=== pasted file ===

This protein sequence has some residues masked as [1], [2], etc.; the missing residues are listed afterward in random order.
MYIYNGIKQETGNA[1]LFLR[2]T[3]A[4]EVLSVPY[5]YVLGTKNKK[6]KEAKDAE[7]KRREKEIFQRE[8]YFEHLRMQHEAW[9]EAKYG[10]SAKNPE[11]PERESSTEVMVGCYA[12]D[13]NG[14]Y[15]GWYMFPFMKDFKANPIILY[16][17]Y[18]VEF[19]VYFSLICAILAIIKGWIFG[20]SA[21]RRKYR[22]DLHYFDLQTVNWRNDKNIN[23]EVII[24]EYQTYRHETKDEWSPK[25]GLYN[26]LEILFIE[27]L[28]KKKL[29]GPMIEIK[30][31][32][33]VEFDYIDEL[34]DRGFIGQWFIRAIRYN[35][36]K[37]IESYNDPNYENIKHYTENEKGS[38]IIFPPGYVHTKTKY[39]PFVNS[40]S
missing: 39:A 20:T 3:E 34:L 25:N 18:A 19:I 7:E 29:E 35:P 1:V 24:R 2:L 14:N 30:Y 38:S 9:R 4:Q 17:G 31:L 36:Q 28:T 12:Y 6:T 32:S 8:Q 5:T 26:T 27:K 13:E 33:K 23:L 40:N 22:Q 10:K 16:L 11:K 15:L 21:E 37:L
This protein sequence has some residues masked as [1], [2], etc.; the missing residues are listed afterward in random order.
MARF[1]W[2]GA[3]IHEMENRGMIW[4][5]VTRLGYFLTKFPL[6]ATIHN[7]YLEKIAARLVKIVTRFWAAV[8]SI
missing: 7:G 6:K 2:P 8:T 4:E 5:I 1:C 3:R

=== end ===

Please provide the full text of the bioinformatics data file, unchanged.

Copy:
This protein sequence has some residues masked as [1], [2], etc.; the missing residues are listed afterward in random order.
MYIYNGIKQETGNA[1]LFLR[2]T[3]A[4]EVLSVPY[5]YVLGTKNKK[6]KEAKDAE[7]KRREKEIFQRE[8]YFEHLRMQHEAW[9]EAKYG[10]SAKNPE[11]PERESSTEVMVGCYA[12]D[13]NG[14]Y[15]GWYMFPFMKDFKANPIILY[16][17]Y[18]VEF[19]VYFSLICAILAIIKGWIFG[20]SA[21]RRKYR[22]DLHYFDLQTVNWRNDKNIN[23]EVII[24]EYQTYRHETKDEWSPK[25]GLYN[26]LEILFIE[27]L[28]KKKL[29]GPMIEIK[30][31][32][33]VEFDYIDEL[34]DRGFIGQWFIRAIRYN[35][36]K[37]IESYNDPNYENIKHYTENEKGS[38]IIFPPGYVHTKTKY[39]PFVNS[40]S
missing: 39:A 20:T 3:E 34:L 25:N 18:A 19:I 7:E 29:E 35:P 1:V 24:R 2:L 14:N 30:Y 38:S 9:R 4:Q 17:G 31:L 36:Q 28:T 12:Y 6:T 32:S 8:Q 5:T 26:T 27:K 13:E 33:K 23:L 40:N 22:Q 10:K 16:L 11:K 15:L 21:E 37:L
This protein sequence has some residues masked as [1], [2], etc.; the missing residues are listed afterward in random order.
MARF[1]W[2]GA[3]IHEMENRGMIW[4][5]VTRLGYFLTKFPL[6]ATIHN[7]YLEKIAARLVKIVTRFWAAV[8]SI
missing: 7:G 6:K 2:P 8:T 4:E 5:I 1:C 3:R